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Back to EurekAlert! A Service of the American Association for the Advancement of Science

 

Features Archive

Showing stories 276-300 out of 479 stories.
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22-Mar-2004
Caolionn O'Connell aims for higher energies
In between trail-running expeditions through California's Portola Valley, Caolionn O'Connell can be found luring electrons to surf waves of energy so powerful they rip matter apart.

Contact: Jeff Sherwood
jeff.sherwood@hq.doe.gov
202-586-5806
DOE/US Department of Energy

10-Mar-2004
In a virtual sky, astronomers find dark matter
Making sense of the data coming from the Large Area Telescope (LAT), one of two main instruments of the GLAST mission, will take highly trained eyes and sophisticated software. Once the NASA probe is in orbit in 2007, astronomers will be able to hit the ground running thanks to three rounds of a simulation drill called Data Challenges, or DC. After six months of preparation, the first round started last December and ended successfully with a SLAC workshop in February.

Contact: Editorial Team
tip@slac.stanford.edu
DOE/SLAC National Accelerator Laboratory

3-Mar-2004
INEEL helps design winter wonder bus
Yellowstone National Park may soon become more accessible in both winter and summer, thanks to collaborative efforts to develop a new alternative fuel vehicle.

Contact: Teri Ehresman
ehr@inel.gov
208-526-7785
DOE/Idaho National Laboratory

1-Mar-2004
Dance of the planes
Less than four years after breaking ground at Fermilab for an underground complex consisting of 4,000 feet of tunnels and two experimental halls, scientists of the Main Injector Neutrino Oscillation Search collaboration are preparing for the first components of a 1,000-ton neutrino detector to go underground. Technicians will lower the first of 282 octagonal-shaped detector planes--each weighing more than a pickup truck--down a 350-foot shaft on the Fermilab site in March.

Contact: Kurt Riesselmann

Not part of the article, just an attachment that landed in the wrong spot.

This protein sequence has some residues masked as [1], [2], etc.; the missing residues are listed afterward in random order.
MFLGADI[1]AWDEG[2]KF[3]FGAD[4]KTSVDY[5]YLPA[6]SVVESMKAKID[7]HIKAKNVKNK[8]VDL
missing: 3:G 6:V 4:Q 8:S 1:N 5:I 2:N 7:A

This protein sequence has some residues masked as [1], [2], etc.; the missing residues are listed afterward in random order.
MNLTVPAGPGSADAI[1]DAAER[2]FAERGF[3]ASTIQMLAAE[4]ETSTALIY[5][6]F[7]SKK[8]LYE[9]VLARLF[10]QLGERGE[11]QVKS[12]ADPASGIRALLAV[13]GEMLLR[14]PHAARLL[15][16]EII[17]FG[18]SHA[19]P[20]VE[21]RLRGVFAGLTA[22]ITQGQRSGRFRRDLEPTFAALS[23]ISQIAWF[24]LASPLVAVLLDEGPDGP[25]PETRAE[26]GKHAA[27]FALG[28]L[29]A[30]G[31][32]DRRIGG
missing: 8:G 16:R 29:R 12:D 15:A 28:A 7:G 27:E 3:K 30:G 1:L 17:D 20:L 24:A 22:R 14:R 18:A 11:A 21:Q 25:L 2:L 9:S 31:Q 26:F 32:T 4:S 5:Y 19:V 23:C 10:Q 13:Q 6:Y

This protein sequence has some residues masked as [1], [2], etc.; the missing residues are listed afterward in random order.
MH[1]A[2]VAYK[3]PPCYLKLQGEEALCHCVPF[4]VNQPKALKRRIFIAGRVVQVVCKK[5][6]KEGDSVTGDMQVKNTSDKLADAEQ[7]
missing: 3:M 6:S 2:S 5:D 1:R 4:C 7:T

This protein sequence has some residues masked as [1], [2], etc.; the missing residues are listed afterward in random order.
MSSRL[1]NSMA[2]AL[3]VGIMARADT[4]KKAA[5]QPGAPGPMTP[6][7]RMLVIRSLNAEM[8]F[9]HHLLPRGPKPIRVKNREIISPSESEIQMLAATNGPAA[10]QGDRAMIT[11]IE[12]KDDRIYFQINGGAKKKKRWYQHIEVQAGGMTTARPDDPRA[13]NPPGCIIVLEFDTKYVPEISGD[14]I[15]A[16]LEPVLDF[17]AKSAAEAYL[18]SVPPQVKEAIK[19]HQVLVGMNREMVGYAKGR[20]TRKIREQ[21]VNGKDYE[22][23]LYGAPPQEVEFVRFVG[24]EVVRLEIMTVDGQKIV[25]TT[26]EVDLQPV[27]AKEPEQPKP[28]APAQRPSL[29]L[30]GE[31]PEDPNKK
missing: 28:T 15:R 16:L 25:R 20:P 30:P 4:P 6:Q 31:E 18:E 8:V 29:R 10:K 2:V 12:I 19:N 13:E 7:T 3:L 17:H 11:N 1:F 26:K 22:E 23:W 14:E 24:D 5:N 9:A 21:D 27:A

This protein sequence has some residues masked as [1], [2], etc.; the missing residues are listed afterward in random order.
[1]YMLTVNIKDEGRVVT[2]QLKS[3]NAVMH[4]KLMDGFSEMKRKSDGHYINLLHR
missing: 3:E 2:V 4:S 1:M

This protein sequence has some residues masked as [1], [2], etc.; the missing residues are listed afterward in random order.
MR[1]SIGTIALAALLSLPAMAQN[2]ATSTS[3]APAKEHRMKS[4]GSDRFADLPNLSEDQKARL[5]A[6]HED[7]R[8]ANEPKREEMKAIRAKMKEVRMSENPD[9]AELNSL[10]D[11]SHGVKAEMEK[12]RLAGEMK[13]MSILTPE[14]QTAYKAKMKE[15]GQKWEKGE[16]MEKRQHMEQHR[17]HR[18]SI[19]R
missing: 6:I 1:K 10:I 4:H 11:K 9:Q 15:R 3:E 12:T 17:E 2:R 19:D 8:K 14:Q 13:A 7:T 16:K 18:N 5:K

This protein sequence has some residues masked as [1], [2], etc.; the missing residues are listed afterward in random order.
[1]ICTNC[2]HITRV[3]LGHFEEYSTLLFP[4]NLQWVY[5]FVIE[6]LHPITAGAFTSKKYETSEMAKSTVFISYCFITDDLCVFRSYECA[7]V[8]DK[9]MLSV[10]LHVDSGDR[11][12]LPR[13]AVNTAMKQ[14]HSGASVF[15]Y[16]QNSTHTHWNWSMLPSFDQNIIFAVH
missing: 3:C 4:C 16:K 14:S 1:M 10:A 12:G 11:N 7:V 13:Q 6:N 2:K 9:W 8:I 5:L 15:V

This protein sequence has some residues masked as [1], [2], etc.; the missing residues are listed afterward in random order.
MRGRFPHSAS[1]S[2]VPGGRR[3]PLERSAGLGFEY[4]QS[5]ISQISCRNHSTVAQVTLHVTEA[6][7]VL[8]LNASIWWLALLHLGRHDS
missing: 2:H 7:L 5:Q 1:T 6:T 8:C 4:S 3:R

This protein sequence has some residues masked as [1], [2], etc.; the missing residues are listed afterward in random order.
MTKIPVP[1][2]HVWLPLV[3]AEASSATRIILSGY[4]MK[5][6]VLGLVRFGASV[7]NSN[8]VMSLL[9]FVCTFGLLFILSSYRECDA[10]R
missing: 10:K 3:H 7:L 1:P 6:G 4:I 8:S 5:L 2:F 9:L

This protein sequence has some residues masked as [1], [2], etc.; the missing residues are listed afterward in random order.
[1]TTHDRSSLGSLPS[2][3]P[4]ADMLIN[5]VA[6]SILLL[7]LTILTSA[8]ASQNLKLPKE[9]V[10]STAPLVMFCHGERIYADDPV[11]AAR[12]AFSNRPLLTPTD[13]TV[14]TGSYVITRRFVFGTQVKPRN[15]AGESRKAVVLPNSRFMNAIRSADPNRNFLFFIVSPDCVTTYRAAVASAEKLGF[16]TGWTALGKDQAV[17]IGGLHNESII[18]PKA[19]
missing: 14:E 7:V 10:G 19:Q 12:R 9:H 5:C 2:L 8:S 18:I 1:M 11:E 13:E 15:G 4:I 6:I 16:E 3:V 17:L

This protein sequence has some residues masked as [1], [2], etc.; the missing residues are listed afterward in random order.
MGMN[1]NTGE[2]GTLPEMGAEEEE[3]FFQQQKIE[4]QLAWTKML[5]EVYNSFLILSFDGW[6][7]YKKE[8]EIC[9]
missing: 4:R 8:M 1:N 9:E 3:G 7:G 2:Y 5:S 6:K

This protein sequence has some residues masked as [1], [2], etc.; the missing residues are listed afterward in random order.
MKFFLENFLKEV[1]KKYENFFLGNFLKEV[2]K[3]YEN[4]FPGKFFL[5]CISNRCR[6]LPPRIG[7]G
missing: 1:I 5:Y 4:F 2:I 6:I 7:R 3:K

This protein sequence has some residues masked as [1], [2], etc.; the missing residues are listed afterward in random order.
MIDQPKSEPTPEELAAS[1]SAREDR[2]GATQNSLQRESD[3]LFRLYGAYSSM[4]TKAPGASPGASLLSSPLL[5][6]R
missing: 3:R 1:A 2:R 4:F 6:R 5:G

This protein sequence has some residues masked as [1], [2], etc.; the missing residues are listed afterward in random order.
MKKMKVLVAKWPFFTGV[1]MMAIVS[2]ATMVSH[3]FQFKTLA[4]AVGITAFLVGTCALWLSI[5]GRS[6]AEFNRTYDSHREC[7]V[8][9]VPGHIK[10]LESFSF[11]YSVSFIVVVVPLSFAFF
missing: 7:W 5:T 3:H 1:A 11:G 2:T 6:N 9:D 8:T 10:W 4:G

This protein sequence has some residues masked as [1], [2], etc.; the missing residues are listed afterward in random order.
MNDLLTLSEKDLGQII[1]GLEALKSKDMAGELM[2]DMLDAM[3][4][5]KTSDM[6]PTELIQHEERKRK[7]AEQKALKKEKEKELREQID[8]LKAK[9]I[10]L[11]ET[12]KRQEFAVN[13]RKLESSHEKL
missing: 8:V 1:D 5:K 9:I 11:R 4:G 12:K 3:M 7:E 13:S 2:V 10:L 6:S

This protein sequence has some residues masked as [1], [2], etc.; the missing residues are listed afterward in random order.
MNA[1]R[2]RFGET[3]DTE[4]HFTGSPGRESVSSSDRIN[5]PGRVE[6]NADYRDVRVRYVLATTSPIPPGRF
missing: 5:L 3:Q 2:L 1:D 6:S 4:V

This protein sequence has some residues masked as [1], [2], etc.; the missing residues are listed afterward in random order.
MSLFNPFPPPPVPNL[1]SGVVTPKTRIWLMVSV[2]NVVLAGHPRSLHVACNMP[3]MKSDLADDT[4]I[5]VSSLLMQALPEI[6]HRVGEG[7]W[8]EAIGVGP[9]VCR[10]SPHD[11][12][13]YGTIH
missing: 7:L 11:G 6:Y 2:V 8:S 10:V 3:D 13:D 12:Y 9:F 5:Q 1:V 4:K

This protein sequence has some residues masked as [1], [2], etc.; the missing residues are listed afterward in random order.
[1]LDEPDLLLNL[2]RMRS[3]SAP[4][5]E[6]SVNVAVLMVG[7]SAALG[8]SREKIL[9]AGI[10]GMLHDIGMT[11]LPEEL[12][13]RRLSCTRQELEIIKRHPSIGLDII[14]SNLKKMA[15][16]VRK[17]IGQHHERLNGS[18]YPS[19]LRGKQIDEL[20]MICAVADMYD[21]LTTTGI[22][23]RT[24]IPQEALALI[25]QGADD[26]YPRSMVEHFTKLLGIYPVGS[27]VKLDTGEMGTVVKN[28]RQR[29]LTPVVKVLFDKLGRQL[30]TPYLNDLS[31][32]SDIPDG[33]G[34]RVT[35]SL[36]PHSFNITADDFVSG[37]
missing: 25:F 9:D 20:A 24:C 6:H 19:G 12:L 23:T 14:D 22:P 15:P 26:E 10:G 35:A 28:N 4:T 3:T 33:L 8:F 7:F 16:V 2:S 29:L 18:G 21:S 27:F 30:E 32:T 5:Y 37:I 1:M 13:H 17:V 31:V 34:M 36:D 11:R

kurtr@fnal.gov
630-840-3351
DOE/Fermi National Accelerator Laboratory

1-Mar-2004
The sensitive giant
CERN's Large Hadron Collider, set to begin operations later this decade, will boast four new detectors around its 16-mile ring. Fermilab is heavily involved in the Compact Muon Solenoid, but the LHC is constructing another huge multipurpose detector in competition for discovery of the Higgs particle and several other fundamental targets: ATLAS, A Toroidal LHC ApparatuS.

Contact: Matt Hutson
mhutson@fnal.gov
DOE/Fermi National Accelerator Laboratory

1-Mar-2004
Budget talks
Flat budgets, visa roadblocks, contract competition and the search for a new director stood out as the hot topics at the Universities Research Association's annual Council of Presidents meeting on February 4 at the National Academy of Sciences. And with the unveiling of the Department of Energy's FY05 budget request only days before the meeting, it came as no surprise when funding concerns took center stage.

Contact: Elizabeth Clements
lizzie@fnal.gov
630-840-3351
DOE/Fermi National Accelerator Laboratory

1-Mar-2004
Good neighbor policy
In a major step toward strengthening relationships with its neighbors, Fermilab is forming a Community Task Force on Public Participation with about 25 representatives from DuPage, Kane and DeKalb Counties.

Contact: Katie Yurkewicz
katie@fnal.gov
630-840-3351
DOE/Fermi National Accelerator Laboratory

1-Mar-2004
The power of one
Plans and hopes for a Linear Collider chart a straight course toward unification.

Contact: Mike Perricone
mikep@fnal.gov
630-840-5678
DOE/Fermi National Accelerator Laboratory

19-Feb-2004
A new layer of sensitivity
Fermilab scientists are adding a new front line to the battery of sensors inside the giant DZero detector. They've just completed the design of a new set of sensors, to be installed in a very confined space, which will give new life to the experiment.

Contact: Matt Hutson
mhutson@fnal.gov
630-840-3351
DOE/Fermi National Accelerator Laboratory

19-Feb-2004
DZero breaks new ground in global computing efforts
Searching for subatomic particles very much resembles the often-cited search for the needle in the haystack. Since the beginning of Collider Run II in March 2001, DZero scientists have collected more than 550 million particle collisions. The data fill five stacks of CDs as high as the Eiffel tower--storage cases not included. And the (hay)stacks are growing every day.

Contact: Kurt Riesselmann
kurtr@fnal.gov
630-840-3351
DOE/Fermi National Accelerator Laboratory

19-Feb-2004
NLC collaboration reaches critical high-power X-band goal
The team, part of the U.S.-Japanese Next Linear Collider-Global Linear Collider collaboration, is working on X-band accelerator technology (for the so-called "warm" linear collider). The international particle physics community is also considering another technology option for the linear collider: superconducting radiofrequency technology, being pursued by the TESLA collaboration led by DESY in Germany.

Contact: Mike Perricone
mikep@fnal.gov
630-840-3351
DOE/Fermi National Accelerator Laboratory

1-Jan-2004
Are we ready for the dark side?
Simply put, dark energy is a mystery. The expansion of the universe is accelerating, and theorists believe that dark energy is the driving force behind it. Evidence shows that dark energy makes up approximately 70 percent of the universe, meaning 25 percent is dark matter and 4 percent is matter made of atoms.

Contact: Elizabeth Clements
lizzie@fnal.gov
630-840-2326